Dent Update 2016.  Pain Part 8. Burning Mouth Syndrome

Front BioSci 2016.  An Overview of Burning Mouth Syndrome

Ind J Pall Care 2016.  Burning Mouth Syndrome

J Contemp Dent Pract 2016.  Burning Mouth Syndrome - A Review of the Etiopathologic Factors & Management

J Res Dent Sci 2016.  Burning Mouth Syndrome - A Diagnostic Dilemma

Cephalalgia 2017.  Burning Mouth Syndrome

Acta Sci Dent Sci 2018.  Burning Mouth Syndrome - Pathophysiology, Investigations & Management.  A Review

Oral Surgery 2019.  Burning Mouth Syndrome - A Review
Burning Mouth Syndrome - Diagnosis Algorithm
The majority of BMS sufferers have experienced stressful life-events / long-term social problems.  After iron
, depression is thought to be the next most frequent causative factor (depression followed by generalised
anxiety & cancerophobia).

In a classification by cause,
Idiopathic BMS is considered Primary BMS or True BMS, whereas Secondary
has an identifiable cause.

Another classification of
BMS is based on symptoms, stratifying cases into 3 types, as follows:

  • Type 1 BMS:  Patients have no symptoms upon waking, with progression throughout the day.  Night-time
    symptoms are variable.  Nutritional deficiency and diabetes may produce a similar pattern.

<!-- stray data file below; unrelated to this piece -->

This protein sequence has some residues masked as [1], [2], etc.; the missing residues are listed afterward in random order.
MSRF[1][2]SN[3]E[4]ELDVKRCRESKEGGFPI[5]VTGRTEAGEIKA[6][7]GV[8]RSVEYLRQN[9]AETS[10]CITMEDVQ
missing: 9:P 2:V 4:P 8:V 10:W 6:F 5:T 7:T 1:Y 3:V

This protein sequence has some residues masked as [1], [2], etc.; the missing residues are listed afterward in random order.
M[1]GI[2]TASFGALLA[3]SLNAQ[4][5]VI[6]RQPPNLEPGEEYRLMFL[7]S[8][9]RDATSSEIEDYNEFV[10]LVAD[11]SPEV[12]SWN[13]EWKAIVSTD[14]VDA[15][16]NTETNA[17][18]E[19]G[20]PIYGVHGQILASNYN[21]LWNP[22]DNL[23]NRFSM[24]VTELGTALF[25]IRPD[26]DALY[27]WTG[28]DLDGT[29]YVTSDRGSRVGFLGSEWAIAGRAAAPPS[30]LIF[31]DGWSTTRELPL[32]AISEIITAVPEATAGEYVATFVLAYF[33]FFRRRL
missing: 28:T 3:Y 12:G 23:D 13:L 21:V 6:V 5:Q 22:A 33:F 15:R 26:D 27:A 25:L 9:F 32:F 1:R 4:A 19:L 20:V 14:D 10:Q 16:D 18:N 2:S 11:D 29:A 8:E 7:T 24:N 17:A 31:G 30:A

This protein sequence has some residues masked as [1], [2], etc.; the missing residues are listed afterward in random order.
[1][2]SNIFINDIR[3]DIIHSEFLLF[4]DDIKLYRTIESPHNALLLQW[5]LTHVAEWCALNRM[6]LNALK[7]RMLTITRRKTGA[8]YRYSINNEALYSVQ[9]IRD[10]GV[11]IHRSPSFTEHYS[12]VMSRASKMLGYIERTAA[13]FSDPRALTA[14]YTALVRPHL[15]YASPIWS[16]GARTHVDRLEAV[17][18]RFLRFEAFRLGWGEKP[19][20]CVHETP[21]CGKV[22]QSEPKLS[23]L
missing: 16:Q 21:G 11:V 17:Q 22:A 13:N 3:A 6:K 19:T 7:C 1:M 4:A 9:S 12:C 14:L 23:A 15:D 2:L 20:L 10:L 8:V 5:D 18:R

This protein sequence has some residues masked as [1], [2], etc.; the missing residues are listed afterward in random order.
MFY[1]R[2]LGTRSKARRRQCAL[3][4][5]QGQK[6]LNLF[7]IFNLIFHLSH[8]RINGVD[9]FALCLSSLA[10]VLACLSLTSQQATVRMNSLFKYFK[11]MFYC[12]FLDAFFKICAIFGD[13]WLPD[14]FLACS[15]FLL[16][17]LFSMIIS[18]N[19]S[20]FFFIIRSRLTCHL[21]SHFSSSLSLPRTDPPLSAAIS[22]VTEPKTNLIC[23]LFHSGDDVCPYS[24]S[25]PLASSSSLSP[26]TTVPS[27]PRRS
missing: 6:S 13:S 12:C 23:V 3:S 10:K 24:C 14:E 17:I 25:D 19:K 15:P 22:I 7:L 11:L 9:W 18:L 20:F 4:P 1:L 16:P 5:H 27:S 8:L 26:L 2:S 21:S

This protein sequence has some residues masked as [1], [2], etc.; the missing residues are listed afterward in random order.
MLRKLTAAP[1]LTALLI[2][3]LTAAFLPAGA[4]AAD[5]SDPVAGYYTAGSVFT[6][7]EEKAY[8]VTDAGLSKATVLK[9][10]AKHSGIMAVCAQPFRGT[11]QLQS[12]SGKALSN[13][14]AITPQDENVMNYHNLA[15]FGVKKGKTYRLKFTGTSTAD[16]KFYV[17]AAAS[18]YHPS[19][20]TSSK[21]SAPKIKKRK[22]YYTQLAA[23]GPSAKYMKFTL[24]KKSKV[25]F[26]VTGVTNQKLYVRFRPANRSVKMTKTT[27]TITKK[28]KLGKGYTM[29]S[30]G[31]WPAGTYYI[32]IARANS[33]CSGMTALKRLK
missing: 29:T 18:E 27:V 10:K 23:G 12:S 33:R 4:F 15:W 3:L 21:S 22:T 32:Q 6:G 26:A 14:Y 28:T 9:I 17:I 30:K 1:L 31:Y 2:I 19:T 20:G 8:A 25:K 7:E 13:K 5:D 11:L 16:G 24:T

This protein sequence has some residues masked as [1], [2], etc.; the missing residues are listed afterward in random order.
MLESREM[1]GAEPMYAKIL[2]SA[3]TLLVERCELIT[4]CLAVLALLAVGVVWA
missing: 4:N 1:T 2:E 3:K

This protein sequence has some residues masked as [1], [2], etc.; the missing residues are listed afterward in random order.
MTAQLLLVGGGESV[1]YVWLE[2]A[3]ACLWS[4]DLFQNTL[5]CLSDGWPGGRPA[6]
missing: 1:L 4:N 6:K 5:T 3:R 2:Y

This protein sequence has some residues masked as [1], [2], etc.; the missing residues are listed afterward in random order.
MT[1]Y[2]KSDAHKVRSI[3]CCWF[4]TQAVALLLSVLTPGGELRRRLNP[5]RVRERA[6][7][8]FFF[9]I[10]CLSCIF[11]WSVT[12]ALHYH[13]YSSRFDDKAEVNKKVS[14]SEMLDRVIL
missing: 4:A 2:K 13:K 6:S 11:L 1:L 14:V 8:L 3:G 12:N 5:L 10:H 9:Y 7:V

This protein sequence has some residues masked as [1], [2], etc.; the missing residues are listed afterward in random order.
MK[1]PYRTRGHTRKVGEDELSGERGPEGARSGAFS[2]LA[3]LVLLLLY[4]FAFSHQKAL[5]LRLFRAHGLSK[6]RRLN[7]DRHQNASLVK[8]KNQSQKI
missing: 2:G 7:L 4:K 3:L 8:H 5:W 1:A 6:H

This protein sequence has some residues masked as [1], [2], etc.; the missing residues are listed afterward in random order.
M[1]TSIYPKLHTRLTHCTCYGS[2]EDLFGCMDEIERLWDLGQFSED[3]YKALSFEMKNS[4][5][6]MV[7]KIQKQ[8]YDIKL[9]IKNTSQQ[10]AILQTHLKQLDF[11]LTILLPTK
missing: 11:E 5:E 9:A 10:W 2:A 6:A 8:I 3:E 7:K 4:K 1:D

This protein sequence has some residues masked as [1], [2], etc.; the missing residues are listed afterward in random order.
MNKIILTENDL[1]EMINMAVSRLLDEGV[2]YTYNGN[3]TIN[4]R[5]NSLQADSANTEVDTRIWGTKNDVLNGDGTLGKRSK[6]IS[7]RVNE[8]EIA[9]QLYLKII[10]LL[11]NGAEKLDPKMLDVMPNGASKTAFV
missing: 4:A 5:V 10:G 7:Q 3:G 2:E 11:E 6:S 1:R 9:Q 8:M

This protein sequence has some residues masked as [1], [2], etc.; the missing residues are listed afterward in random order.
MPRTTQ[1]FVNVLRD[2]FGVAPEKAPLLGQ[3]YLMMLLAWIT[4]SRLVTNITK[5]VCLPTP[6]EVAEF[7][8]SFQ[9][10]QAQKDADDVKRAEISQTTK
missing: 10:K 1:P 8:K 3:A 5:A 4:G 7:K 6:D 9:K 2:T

• Type 2 BMS:  Patients have continuous symptoms throughout the day and are frequently asymptomatic at
    night. This type is associated with chronic anxiety.

  • Type 3 BMS:  Patients have intermittent symptoms throughout the day and symptom-free days.  Food allergy
    is suggested as a potential mechanism.

BMS is likely more than one disease process and the cause may be multi-factorial.  The ambiguous definition of
BMS makes evaluation of prognosis and treatment difficult.

Who does it affect?

Middle-aged or older women are mainly affected.

Do I need any special tests?

Yes.  As BMS can be due to anæmia, this has to be checked for first however, in a lot of cases, there is no
indication of

How is it treated?

There is no treatment.  Sometimes treatments for thrush can ease the discomfort.  If the BMS is due to anæmia,
then treatment of the
anæmia will help; likewise, if the BMS is related to diabetes.

Mostly though, it is treated as an
atypical facial pain; that is, with anti-depressants (though not at a dose where
these drugs are acting as
anti-depressants).  It has been found in small studies, that a food supplement (alpha
lipoic acid) has been effective in treating BMS).

Patients often look for constant reassurance and treatment by different practitioners.
What are its Causes?

Why BMS occurs is uncertain.

It seems to arise from a number of possible causes.

There is no visible abnormality or evidence of organic disease.  

BMS is associated with depression, anxiety or a stressful life-situation.

Obsession with symptoms which may rule patient’s life.

Contributing factors may include:

  • Thrush infection (thought to be of minor importance)
  • Bacterial infections (some antibiotics have been reported to improve BMS)
  • Allergies (allergy to denture material)
  • Jaw joint problems (thought to be one of the most commonest causes)
  • Salivary gland dysfunction (severe dry mouth is thought to be a major cause)
  • Deficiencies (in Iron, Folate & vitamin B)
  • Hormonal (Diabetes Mellitus)
  • Psychological & psycho-social factors seem to play an important role in facial & oro-facial pain.
  • Psychogenic factors have been considered as the most common & major causative factors in BMS.